Week 12:
Closing the door on something special

Arthur Vining Davis Fellow in Chiropractic

Palmer Center for Chiropractic Research | Davenport, Iowa

August 18, 2019

My last week at the Palmer Center for Chiropractic Research was spent in the basic science lab, the clinical research lab, and in my office completing paperwork. I am glad that my last time in the lab was spent seeing this procedure. Knowledge that I gained during my chemistry classes at Cornell College have prepared me well, when learning and observing these research procedures. I believe my familiarity in the lab that I had gained from my college courses made the transition into summer research very smooth.

Me with the basic neuroscience research team. Mr. Sozio on the right and Dr. Stephen Onifer, my primary mentor, on the far right.
Me with the Basic Neuroscience research team. Mr. Charlie Arendes on the right and Mr. Sozio on the far right.

I also had the privilege of attending another Journal Club meeting. The meeting was conducted by Dr. Zacariah Shannon where he presented on a systematic review of evidence for managing chronic low back pain in primary care. In the article they reviewed recommendations from high-quality clinical practice guidelines. The discussion was good. We discussed some of the challenges with developing guidelines for best health practices for the whole world. Some of those challenges pertain to the many cultural and infrastructure differences across the globe.

In addition to observing some final lab procedures, I spent some time in the clinical lab where I participated in a simulated part of the clinical team’s study. After the simulation was over, I provided some feedback to steps or actions that could be improved. Participating in the simulation was fun and I loved providing feedback. Their study is close to being approved, so I cannot wait to hear how everything goes. I am going to try and stay in touch as much as possible so that I can keep learning about study progress.

Me and the Clinical Research team.
Me with my Clinical Research Mentor, Dr. Robert Vining.

The majority of my time was spent in my office completing paperwork for both my fellowship and internship. I revised and submitted my final internship assignments, my resume, and my end of internship evaluation to my faculty sponsor. I also completed drafts of the thank you notes I plan on sending to all of my mentors at the PCCR. I then packed up all of my things from the office and uploaded all of my computer files to my google drive.

Last photo of me in my office.

To round out my last week at the PCCR, the Assistant Director of Research, Ann Hileman, hosted a going away fish fry at her home overlooking the Mississippi River. Almost everyone from the PCCR was able to attend. It was nice to see everyone and say goodbye before I left. I cannot wait to see them all again when I attend Palmer in November of 2020. My research and chiropractic experience at the PCCR was amazing. I hope that in the future, more students from Cornell take advantage of this amazing opportunity.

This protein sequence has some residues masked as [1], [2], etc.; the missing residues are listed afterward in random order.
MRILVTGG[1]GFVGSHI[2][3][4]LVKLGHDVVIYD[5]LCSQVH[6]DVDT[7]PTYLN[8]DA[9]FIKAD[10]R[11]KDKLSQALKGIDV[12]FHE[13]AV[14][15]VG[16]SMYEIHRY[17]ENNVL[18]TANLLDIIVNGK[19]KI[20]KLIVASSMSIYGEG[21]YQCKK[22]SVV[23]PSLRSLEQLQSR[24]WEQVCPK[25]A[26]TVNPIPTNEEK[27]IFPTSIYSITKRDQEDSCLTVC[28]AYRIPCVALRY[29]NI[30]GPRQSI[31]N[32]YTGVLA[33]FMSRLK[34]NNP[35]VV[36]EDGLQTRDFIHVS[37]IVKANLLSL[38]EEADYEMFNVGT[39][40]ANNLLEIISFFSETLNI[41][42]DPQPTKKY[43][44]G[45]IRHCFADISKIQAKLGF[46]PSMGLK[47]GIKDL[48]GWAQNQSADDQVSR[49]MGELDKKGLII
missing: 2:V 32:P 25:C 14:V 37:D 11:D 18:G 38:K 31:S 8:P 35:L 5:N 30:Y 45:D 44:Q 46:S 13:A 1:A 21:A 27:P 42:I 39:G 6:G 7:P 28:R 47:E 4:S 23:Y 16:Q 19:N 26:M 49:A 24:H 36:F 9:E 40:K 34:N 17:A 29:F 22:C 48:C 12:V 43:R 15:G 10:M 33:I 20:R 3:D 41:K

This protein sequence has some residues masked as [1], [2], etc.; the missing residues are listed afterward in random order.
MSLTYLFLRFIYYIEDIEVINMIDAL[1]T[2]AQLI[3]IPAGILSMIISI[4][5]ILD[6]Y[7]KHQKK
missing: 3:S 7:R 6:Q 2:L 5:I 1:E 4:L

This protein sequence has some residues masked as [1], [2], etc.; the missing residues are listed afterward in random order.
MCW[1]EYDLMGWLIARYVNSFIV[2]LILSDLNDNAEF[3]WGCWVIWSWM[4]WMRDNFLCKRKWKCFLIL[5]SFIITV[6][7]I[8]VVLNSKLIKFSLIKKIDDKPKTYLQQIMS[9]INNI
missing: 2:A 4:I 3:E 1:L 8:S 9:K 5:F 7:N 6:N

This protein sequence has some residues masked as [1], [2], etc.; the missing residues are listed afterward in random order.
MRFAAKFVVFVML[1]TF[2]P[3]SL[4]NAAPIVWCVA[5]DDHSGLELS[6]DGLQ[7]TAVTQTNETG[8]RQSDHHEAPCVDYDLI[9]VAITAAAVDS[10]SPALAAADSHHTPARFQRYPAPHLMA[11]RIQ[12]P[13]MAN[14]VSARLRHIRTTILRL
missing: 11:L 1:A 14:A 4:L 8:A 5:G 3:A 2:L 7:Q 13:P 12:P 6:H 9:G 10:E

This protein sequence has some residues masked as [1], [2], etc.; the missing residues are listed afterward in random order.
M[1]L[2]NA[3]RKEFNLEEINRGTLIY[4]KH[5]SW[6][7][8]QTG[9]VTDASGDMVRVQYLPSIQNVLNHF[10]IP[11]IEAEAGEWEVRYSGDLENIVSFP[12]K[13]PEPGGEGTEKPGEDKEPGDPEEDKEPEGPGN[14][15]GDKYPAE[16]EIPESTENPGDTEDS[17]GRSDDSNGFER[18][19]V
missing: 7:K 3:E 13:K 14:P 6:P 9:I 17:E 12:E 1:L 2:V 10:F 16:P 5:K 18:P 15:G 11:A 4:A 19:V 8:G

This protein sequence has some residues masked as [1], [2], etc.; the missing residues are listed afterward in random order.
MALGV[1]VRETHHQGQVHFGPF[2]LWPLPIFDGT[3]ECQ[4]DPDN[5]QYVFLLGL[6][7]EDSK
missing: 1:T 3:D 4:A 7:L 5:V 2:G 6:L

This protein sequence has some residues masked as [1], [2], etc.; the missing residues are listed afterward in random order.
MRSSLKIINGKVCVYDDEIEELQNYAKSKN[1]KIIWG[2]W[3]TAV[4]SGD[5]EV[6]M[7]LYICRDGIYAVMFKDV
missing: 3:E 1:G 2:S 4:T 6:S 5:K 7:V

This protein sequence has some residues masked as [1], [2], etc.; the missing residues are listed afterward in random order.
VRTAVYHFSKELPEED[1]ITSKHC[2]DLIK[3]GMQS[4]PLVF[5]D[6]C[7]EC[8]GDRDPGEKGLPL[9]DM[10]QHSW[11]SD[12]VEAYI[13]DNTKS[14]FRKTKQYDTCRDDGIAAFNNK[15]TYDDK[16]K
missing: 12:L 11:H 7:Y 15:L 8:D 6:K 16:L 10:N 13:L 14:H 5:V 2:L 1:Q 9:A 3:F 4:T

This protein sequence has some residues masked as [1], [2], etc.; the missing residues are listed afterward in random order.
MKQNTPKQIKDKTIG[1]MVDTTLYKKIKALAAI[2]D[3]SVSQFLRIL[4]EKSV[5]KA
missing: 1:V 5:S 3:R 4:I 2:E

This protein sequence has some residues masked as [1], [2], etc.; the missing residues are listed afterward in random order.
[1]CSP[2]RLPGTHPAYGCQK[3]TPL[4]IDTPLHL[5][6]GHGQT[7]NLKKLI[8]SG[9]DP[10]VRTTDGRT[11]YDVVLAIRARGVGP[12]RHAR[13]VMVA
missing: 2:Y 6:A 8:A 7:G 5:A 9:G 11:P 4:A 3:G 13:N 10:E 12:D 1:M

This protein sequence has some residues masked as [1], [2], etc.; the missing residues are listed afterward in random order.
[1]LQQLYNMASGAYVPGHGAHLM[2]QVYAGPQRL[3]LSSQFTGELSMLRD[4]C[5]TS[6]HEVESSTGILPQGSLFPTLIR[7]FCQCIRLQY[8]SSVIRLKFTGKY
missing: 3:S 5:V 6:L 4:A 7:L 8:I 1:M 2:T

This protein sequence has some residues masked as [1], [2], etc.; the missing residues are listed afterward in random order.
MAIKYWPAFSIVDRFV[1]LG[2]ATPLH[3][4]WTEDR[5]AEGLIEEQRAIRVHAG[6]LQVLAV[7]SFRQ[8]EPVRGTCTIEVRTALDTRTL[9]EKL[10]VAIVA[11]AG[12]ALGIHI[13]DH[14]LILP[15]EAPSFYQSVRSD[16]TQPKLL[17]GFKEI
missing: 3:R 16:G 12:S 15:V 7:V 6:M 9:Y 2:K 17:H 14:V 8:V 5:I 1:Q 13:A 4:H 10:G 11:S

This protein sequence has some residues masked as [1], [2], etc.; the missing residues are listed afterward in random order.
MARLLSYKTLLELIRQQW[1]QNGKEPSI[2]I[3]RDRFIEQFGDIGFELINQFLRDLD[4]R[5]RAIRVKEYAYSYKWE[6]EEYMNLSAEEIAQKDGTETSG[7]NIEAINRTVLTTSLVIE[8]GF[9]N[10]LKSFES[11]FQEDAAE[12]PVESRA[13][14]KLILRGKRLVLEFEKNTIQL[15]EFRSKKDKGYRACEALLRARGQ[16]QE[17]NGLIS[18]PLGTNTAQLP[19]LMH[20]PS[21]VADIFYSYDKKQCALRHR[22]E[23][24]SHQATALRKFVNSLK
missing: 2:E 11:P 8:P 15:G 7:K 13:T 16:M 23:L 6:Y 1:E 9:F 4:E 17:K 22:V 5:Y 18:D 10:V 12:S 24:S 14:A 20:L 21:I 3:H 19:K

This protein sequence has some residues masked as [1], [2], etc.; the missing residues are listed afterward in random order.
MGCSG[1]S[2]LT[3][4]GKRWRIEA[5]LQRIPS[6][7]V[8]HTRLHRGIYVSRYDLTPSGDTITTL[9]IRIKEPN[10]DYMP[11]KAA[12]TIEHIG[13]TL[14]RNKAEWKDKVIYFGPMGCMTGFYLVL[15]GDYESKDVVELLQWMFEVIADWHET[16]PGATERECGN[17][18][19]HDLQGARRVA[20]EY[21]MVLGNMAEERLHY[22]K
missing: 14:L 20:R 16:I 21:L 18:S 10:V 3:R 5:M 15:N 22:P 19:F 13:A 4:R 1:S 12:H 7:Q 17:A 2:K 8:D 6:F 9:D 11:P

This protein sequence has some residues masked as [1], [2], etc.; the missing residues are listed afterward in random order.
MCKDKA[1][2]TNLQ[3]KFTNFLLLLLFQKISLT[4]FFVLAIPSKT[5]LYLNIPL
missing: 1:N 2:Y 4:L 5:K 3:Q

On Friday, it was time to move back to Cornell College for Cross Country Pre-season camp. I woke up early, packed up all of my things and hit the road for Mt. Vernon, IA. In years past, back at home in southern Indiana, the drive to Cornell took around eight hours to complete. However, since I was living in the Quad Cities this summer, the drive to Cornell only took around an hour. The shorter driving time was great, and I felt much less stressed and more refreshed.

At Cornell I was able to reunite with some of teammates and get unpacked before our first team meeting. We did a lot of introductions. Talked about our goals for the season, and our new Coach, Jerry Frawley, formally introduced himself and sort of let us know how he was going to coach us this season. So far, I like our new coach, and although I am still sad that our previous coach Dan Schofer left, I am excited to see how this next season comes along.

During the weekend, we had our first team practice, some additional team meetings, and team bonding exercises. So far, I think the freshman are starting to get more comfortable with the rest of the team, and I think, like previous years, team cohesion is going to great if not better. I am really excited for this upcoming season and I cannot wait to see how everyone grows and improves throughout the year.

This summer was great. I had the opportunity to experience something amazing and learn a lot of useful information that will help me in my academics for years to come. Writing this final blog post has been bitter sweet, it means that I am closing the door on such a great experience, but the things I have taken away from my experience make me excited for the future.

Paul Zemba '20

Paul is a kinesiology major with a minor in biology from Leavenworth, Indiana.